Leave campaigner Gisela Stuart accused of hypocrisy over EU citizens' rights

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Gisela Stuart, the Labour MP who co-chaired the campaign to leave the EU, has been accused of hypocrisy after she called on politicians “to be humane” and guarantee the rights of 3.5 million European citizens living in the UK.

The politician, who is now chairing an inquiry into the practicalities of protecting the rights of foreign workers, said it was critical that Britain was a “welcoming country” in the wake of the Brexit vote.

But her comments led to an angry response from the Liberal Democrat leader, Tim Farron, who said her campaign had focused on reducing migrant numbers.

“Gisela Stuart happily put her name to a campaign which repeatedly whipped up anti-immigrant feeling, which has contributed to an increase of hate crimes against Europeans, so it’s pretty shameful that she’s now claiming to be worried about EU citizens here in the UK,” Farron said.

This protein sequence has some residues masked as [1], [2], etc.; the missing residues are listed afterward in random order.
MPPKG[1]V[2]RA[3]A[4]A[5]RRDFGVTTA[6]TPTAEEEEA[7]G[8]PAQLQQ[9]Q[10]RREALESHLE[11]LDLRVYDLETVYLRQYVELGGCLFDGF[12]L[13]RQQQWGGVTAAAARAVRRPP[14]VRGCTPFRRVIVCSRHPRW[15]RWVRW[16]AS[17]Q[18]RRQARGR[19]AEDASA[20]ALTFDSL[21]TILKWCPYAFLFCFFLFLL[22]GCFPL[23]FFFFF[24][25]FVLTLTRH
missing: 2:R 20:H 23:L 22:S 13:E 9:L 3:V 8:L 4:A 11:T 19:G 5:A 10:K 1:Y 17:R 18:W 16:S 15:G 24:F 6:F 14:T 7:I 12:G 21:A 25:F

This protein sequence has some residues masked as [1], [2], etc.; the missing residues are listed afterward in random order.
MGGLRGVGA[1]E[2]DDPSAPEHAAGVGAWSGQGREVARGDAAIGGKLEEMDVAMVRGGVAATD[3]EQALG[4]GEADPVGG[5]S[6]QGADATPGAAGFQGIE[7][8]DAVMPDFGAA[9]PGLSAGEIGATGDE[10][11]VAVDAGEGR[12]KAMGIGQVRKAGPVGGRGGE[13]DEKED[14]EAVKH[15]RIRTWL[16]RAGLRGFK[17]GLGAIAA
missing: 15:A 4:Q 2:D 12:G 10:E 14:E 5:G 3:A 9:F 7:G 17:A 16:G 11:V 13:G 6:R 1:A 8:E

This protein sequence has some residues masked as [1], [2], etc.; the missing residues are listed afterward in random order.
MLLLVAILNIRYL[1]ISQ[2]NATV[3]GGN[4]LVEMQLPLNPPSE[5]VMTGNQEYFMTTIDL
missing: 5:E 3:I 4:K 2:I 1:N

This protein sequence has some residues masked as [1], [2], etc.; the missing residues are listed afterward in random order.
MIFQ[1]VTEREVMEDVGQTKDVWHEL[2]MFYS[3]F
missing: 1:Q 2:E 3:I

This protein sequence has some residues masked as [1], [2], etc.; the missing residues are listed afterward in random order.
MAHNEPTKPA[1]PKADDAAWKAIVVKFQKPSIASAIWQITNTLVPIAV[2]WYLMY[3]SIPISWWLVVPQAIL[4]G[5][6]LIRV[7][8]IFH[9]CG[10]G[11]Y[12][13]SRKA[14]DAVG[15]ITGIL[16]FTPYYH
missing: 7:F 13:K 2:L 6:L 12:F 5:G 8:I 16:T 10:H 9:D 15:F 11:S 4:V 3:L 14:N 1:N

“It is like the arsonist turning round and saying they are surprised that a fire took hold.”

Stuart, who is chairing the inquiry for the centre-left thinktank British Future, said she would like the government to promise that anyone who was in the country before the referendum on 23 June would be allowed to stay.

Speaking on BBC’s Radio 4, she said she didn’t want to set out a cut-off date before the actual inquiry, but said the day of the ballot was “very significant” and said people should not be “left in limbo”.

Ministers have indicated that while they would be prepared to let EU nationals already in the UK stay, they want to secure a reciprocal commitment from other member states concerning the 1.2 million UK citizens living in the EU.

Stuart added: “I think it would be good for the British government to take the initiative, say that we will protect EU citizens’ rights, and then expect the same for UK citizens in the rest of the EU to be similarly protected.

“One of the duties of politicians is to be humane and when we deal with people’s lives, I think to show that we are open, we are a welcoming country, that we simply decided to leave a political institution called the European Union, that doesn’t mean we are ignoring people’s rights.”

Powered by Guardian.co.ukThis article was written by Anushka Asthana Political editor, for theguardian.com on Tuesday 16th August 2016 15.13 Europe/Londonguardian.co.uk © Guardian News and Media Limited 2010